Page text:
GARDEN CITY, Kan. (KSNW) – The farming community got a bit of a shock this week when the White House budget was unveiled.
It included deep cuts to agriculture safety net programs.
Congressman Roger Marshall represents the first district and is on the agriculture committee.
“It was very disappointing to see those cuts,” he said.
Marshall applauded the budget overall but has major issues with cuts to crop insurance.
“Of all the things that’s important for the federal government to invest in,” he said, “crop insurance is next to military and national security. Crop insurance be right there on the next line.”
With low grain prices, farmers have been working in the red for years.
“If there’s ever a year that proves how much we do need it,” he said, “a year when we’ve had prairie fire followed by now tornado and hail and the virus.”
Wheat streak mosaic virus will likely continue to impact wheat crops for years to come. Despite this constant threat to crops, Marshall said he’s not willing to commit to voting against a bill that would cut crop insurance.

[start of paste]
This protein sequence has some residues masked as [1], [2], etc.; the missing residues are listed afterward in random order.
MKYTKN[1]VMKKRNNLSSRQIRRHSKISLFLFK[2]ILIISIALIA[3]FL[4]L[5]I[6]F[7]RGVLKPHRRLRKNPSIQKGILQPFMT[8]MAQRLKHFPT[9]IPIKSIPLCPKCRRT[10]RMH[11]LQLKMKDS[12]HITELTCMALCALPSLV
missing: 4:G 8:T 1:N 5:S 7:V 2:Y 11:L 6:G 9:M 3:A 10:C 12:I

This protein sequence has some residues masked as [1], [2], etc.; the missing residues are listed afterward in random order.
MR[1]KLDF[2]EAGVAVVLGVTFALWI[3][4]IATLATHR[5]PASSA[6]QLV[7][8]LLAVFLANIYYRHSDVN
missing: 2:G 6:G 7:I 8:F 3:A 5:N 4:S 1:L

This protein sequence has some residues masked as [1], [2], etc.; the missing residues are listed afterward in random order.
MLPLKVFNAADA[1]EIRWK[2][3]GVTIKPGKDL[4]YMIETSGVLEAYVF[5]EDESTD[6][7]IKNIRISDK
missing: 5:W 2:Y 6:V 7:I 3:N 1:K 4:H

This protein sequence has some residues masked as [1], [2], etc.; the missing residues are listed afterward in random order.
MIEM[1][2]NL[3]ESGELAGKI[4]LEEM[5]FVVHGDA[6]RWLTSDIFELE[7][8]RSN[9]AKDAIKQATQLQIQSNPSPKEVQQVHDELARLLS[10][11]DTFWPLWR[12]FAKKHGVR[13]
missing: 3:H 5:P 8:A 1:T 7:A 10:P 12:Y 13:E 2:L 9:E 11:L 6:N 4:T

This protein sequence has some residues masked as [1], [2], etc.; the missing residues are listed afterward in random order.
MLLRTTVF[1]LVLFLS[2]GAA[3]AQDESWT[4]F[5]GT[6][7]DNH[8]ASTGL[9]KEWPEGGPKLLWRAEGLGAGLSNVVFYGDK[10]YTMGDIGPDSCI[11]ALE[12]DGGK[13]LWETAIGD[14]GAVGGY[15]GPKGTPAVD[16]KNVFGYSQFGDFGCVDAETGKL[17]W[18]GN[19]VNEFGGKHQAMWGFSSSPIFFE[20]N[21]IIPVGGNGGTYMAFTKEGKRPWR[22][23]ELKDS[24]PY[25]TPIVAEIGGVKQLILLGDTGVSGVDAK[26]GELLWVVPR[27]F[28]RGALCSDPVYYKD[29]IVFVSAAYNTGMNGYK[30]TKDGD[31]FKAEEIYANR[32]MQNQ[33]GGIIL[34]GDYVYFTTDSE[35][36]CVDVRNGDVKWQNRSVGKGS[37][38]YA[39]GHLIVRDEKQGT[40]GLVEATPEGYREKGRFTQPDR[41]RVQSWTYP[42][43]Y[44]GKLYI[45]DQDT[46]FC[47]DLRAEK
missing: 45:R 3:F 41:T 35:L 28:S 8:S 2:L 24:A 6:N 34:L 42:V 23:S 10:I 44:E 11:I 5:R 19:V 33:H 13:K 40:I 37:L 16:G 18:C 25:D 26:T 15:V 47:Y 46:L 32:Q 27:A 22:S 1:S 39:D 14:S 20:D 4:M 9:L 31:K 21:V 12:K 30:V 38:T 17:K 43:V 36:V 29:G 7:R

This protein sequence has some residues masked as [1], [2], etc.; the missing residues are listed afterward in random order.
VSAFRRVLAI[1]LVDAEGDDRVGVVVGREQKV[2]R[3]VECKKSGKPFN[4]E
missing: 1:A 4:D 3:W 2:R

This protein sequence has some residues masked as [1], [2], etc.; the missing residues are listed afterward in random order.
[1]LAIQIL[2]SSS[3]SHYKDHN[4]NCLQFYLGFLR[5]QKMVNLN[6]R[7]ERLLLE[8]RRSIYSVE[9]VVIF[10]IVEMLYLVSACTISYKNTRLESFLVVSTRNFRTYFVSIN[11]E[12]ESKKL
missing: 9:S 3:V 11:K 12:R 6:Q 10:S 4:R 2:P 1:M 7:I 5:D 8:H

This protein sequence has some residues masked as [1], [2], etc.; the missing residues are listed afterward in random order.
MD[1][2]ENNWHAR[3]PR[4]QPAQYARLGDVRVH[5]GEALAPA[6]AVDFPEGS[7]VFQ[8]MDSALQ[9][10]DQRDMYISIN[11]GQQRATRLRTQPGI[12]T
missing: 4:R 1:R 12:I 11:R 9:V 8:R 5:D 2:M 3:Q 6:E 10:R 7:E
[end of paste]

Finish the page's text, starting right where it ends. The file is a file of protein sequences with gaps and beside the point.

“I can’t back myself into a corner. I think that I’ll be fighting very hard both on the Ag committee as well as in the Republican caucus on the House floor to make sure we have adequate funding for agriculture.”
While the proposed budget outlines the President’s vision, Congress will likely make major changes before voting.
“I think we’re going to have to do some very, quite a bit of tweaking and re-prioritize some of these dollars.”
He said his ideal bill would maintain current funding levels for crop insurance: no more, no less.
“That would be my goal is to hold it steady and to make sure we prioritize the agriculture dollars towards that.”
The proposed budget calls for a 36 percent cut to federal crop insurance subsidies. That’s about $29 billion over the next 10 years.